Another time, an autistic child with limited functional communication was wanting his lunch a little earlier than planned. His mom tried to explain that lunch was after therapy, but he persisted. I sometimes eat lunch earlier than usual and have the freedom to grab something if I so choose, so I decided to “go with the flow” and end what I had planned for him to do and see where this quest to eat took us. I asked his mom to go through the routine of lunch prep and show me how she engages with her son. She said that she asks him to help by getting the jelly out of the refrigerator and set it on the counter as he watches her make PB & J. As they went through the routine I made a few suggestions in order to increase her son’s involvement in the process and expand what she was already doing with him. By the end of the task, her son was following, 2-step directives, sequencing the fine motor task of making a sandwich, attending to mom’s gestures and requests, and verbalizing the steps. A lunchtime prep became a functional communication task that was both eye opening and rewarding for mother and child! The child was no longer a passive bystander watching his mom make his sandwich from the sidelines, but an active player in the game. She could see that he was ready and able to participate more in a daily routine and his needs were validated as he was listened to and was able to accomplish a self-help skill of sandwich making...a yummy and satisfying end to his therapy session!

As I greeted my first client of the day today at his front door, still donning his Spider Man pajamas, I was reminded that natural environments provide a platform for providing therapy wherever children live, learn and play. It is family-centered, focused on strengthening and developing a child’s support system--recognizing that the family is the primary influence in the child’s life. Functional communication and socialization skills are addressed while the child is engaging in everyday activities. As an SLP in a natural therapeutic setting, I can observe children engaging in real-life activities, identify important people in his or her life, coach and encourage families and care providers to engage and communicate with their child, and provide families with emotional and informational support. It is an extremely rewarding experience to watch children grow and communicate functionally in their own environments and to help families in the process.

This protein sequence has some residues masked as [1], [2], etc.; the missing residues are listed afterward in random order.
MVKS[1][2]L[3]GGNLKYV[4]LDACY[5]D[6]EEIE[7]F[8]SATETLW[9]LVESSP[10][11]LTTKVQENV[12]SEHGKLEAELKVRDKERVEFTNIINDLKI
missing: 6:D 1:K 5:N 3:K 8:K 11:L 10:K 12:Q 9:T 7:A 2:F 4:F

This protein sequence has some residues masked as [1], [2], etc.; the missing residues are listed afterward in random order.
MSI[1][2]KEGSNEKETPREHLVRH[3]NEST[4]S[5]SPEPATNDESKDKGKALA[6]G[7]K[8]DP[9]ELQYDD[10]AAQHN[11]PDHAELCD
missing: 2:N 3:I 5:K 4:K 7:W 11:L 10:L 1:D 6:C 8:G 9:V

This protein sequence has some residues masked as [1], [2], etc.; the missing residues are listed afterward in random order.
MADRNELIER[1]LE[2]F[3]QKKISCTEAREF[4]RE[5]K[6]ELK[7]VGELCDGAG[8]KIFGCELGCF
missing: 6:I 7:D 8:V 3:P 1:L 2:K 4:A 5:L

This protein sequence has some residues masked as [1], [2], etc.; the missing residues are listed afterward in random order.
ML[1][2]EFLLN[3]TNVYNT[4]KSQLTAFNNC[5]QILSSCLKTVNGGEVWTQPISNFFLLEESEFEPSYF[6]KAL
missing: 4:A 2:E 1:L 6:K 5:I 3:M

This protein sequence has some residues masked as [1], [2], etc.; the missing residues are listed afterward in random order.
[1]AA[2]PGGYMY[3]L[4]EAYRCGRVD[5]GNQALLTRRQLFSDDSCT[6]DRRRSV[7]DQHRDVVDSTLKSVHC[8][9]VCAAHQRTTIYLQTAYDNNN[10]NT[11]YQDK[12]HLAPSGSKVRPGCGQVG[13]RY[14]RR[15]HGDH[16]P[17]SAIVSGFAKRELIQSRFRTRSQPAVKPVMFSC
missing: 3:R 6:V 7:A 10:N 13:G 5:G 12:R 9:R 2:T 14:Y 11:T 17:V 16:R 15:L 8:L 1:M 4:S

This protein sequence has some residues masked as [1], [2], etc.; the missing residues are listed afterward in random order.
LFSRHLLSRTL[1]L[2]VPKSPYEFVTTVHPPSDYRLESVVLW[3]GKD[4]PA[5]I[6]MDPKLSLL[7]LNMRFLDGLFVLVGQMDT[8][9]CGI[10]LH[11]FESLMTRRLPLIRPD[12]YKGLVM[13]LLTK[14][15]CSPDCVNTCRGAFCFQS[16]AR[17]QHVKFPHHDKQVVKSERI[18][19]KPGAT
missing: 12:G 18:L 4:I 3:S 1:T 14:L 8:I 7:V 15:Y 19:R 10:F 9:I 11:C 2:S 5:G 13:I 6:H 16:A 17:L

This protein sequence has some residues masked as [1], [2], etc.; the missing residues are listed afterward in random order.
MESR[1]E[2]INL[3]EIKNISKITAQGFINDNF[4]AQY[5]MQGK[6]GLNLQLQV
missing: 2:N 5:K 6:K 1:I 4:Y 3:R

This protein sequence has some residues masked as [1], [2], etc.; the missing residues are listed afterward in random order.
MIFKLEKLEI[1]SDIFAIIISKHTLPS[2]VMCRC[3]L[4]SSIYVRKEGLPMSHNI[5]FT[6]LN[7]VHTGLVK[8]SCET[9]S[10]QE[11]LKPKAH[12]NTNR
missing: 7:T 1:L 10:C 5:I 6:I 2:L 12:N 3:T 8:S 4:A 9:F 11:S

This Month's Featured Vendor: KidsTalk Therapy, LLC

Our thanks for to KidsTalk Therapy, LLC and Tawni Coronado for providing us with this article.

Tawni Coronado, M.Ed., CCC-SLP, owner of KidsTalk Therapy, is a speech-language pathologist specializing in pediatric communication and feeding disorders within the ages of birth to 13 years. She received her undergraduate degree from the University of Redlands in Redlands, CA in 1991 and graduate degree from Valdosta State University in Valdosta, GA in 1995. She has received specialized training in Floortime, PROMPT (Level 1), Talk Tools, sensory integration, feeding therapy, sign language, augmentative/ alternative communication, & emergent literacy intervention. KidsTalk realizes that every child is unique and deserves an individualized approach to help them reach their greatest potential. KidsTalk specializes in individual speech, language, and feeding therapy and is aimed at maximizing children's unique strengths while targeting their weaknesses. At KidsTalk, learning to talk is child's play and therefore therapy is done in a fun, friendly, and functional manner that engages the child and encourages communication.

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Tags: December 2009 Newsletter SLP Early Intervention Article